I received the good news today from the editor at the Yosemite Conservancy that the book for which I wrote a chapter has gone to the printer and will hit the warehouse in mid-October. As they said they might, the editorial people indeed changed the title; there is no official release date yet, but The Wonder of It All: 100 Stories from the National Park Service will be hitting book stores toward the end of the year. This will be the first book chapter I have gotten into print. I am very excited about it not just for that reason, but because if I do say so myself it reflects many years of dedicated volunteer work. Of course it is not only my story but that of other volunteers and the rangers at Ellis Island, the Theodor Roosevelt Birthplace, and Governors Island National Monument who work so hard to make one’s National Park Service experience rewarding. It has been my good fortune to work and volunteer with many people who have taught me so much.
I remember writing the piece last November. It was actually easy to do, as I just opened up about how and why I began volunteering the winter after I married and my father died. The draft was written, proofread and sent off less than thirty-six hours after I received the announcement seeking solicitations. Alas I have no image of the dust jacket to share now. They said they would send that as we get closer to the publication date. Remember that the focus of the collection is the 100th anniversary of the National Park Service. Find Your Park in 2016.
Today is the anniversary of the founding of the National Park Service. It was on this date in 1916 that President Woodrow Wilson signed the enabling legislation creating the system. National parks themselves pre-date the 1916 Organic Act. Yellowstone goes all the way back to Ulysses S. Grant’s first term in 1872. Many people helped create the NPS; the one who stands out the most was its greatest advocate and first director: Stephen Mather.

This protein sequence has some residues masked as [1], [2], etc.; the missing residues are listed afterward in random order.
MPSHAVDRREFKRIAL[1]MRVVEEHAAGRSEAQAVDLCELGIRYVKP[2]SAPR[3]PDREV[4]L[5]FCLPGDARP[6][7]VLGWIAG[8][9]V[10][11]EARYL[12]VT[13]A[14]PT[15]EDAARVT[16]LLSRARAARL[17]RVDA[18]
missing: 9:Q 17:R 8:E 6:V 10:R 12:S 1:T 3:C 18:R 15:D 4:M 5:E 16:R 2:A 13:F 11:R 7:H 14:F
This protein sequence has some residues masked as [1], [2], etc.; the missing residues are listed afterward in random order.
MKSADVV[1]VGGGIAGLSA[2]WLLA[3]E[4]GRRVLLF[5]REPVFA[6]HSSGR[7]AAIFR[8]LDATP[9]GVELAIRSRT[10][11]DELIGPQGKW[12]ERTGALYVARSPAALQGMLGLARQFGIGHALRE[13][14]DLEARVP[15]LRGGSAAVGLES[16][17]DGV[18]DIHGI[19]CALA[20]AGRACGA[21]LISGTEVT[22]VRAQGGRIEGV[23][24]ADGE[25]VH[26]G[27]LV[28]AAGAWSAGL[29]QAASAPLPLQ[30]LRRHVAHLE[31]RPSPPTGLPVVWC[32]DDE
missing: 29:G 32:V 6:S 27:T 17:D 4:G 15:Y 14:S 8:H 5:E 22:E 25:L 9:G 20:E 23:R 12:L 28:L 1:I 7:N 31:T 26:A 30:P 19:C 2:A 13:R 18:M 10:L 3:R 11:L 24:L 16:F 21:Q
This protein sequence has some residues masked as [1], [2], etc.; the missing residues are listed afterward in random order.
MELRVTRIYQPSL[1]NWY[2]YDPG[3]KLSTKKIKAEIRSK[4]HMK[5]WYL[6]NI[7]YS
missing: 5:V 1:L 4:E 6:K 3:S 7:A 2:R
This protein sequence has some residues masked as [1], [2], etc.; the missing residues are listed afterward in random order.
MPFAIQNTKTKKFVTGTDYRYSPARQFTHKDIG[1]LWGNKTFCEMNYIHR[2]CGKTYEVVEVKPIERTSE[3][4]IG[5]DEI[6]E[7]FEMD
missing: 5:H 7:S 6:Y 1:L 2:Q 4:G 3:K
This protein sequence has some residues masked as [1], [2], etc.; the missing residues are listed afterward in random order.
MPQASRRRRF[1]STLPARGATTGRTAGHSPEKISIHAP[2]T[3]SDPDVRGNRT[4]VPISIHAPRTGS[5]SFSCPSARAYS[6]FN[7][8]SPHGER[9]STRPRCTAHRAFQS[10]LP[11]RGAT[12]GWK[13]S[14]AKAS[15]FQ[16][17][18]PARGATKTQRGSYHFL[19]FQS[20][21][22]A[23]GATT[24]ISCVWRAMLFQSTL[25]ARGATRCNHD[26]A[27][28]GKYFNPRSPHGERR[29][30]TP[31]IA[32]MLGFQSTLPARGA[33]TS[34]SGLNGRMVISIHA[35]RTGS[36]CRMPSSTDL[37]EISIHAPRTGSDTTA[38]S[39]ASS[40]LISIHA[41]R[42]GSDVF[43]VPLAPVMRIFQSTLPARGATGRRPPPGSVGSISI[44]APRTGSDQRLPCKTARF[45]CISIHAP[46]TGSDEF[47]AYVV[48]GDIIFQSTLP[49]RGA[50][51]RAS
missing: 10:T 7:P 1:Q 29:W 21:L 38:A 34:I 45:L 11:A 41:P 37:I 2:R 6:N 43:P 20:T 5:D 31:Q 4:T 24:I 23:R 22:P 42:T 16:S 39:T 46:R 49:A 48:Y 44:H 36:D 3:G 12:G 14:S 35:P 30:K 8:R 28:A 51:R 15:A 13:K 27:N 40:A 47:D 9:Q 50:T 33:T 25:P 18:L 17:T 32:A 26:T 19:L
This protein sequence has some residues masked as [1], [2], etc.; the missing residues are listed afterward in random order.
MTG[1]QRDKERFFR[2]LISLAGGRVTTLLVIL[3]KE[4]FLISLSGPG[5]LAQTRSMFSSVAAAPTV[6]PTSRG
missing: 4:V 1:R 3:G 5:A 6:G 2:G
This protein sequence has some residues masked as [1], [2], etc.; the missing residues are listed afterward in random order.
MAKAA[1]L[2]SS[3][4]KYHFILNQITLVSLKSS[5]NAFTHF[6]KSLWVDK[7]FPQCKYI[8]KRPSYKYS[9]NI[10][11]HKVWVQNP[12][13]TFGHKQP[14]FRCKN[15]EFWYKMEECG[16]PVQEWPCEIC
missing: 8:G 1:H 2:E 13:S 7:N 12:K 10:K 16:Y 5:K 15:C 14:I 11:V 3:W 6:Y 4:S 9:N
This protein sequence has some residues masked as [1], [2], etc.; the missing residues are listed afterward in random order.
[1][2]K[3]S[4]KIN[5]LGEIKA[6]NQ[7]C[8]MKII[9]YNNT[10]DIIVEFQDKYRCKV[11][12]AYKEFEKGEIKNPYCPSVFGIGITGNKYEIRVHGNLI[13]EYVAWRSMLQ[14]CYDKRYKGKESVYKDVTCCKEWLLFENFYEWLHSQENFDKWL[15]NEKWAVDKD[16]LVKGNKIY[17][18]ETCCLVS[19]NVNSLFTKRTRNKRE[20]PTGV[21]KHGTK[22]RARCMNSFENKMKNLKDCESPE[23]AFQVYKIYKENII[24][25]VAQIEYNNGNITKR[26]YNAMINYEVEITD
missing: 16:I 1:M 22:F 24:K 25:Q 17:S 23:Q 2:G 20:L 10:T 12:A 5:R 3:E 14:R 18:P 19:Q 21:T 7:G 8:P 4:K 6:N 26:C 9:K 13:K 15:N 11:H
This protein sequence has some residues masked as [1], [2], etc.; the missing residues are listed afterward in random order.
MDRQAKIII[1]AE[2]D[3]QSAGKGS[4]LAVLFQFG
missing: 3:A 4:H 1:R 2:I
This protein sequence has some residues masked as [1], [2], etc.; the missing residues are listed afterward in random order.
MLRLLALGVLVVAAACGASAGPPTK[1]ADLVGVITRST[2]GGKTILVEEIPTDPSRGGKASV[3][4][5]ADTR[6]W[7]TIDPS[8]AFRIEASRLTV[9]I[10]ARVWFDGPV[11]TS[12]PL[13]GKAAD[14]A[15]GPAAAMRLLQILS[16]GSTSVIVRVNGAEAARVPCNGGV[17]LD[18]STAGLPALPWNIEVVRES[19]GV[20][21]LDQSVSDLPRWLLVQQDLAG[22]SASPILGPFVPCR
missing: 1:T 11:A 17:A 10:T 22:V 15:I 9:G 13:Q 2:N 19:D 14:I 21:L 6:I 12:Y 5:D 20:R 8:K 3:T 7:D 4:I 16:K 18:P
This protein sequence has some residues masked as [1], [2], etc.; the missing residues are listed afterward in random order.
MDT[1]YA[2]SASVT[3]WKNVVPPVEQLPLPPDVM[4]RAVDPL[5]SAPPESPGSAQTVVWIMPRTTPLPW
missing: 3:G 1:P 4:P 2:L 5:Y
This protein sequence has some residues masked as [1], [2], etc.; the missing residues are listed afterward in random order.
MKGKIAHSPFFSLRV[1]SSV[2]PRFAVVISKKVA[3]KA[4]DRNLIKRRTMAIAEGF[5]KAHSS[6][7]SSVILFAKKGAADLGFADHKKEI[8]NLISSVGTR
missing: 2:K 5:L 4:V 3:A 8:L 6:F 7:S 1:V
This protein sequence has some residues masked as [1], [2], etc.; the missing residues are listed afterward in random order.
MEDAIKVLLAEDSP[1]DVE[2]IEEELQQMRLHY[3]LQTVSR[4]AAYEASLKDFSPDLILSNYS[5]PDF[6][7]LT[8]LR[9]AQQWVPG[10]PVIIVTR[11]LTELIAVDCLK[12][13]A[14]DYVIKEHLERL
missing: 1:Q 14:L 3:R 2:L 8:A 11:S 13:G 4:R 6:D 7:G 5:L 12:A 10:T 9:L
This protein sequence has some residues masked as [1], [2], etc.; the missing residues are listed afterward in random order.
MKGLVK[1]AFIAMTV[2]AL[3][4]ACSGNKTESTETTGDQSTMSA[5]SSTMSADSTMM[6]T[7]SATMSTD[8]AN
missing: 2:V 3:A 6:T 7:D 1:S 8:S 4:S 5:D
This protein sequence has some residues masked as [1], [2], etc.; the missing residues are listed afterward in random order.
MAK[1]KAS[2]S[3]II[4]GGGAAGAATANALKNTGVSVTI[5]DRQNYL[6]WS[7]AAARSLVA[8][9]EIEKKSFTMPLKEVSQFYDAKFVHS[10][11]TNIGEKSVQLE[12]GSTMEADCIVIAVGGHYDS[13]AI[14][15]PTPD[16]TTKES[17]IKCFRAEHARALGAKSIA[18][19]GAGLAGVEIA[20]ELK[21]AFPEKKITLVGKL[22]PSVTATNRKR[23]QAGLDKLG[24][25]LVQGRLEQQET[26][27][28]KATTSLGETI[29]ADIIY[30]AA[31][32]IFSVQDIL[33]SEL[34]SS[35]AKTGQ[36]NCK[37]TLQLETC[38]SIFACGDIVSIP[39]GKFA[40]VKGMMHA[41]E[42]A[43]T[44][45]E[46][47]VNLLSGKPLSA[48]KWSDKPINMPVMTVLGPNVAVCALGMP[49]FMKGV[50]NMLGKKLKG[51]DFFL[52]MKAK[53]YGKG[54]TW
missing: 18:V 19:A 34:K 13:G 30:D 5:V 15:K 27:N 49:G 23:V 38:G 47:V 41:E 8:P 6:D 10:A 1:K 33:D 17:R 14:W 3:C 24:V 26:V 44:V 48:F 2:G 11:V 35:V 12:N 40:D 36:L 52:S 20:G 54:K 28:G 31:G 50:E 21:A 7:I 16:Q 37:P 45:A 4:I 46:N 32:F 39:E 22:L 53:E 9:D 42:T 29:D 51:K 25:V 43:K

Mather was an independently wealthy industrialist who worked tirelessly for America’s wilderness areas as Park Director. He held that position for a dozen years, from 1917 to 1929. Things were markedly different in those early years. Most parks in the system at this time were west of the Mississippi. Note that the Civil War battlefields were not yet under the auspices of the Park Services. The War Department managed Gettysburg, Antietam, et al during these years. It was Franklin Roosevelt who put the battlefields under the management of the NPS in the early months of his first term. FDR’s New Deal also left a strong mark on the parks; CCC and WPA crews built light infrastructure–camp grounds, stone walls, parking lots, restrooms–in Civil War and other parks.
Eisenhower was another big influence on the Park Service. In 1956 he created the Mission 66 initiative to build visitor centers and other tourist accommodations. The idea was to get this billions-of-dollars undertaking complete for the 50th anniversary in 1966. This work was imperative. The parks were feeling the strain of the millions of American families Seeing the USA in Their Chevrolet during those prosperous postwar years. The Richard Neutra Cyclorama Building in Gettysburg was one example of the Mission 66 movement.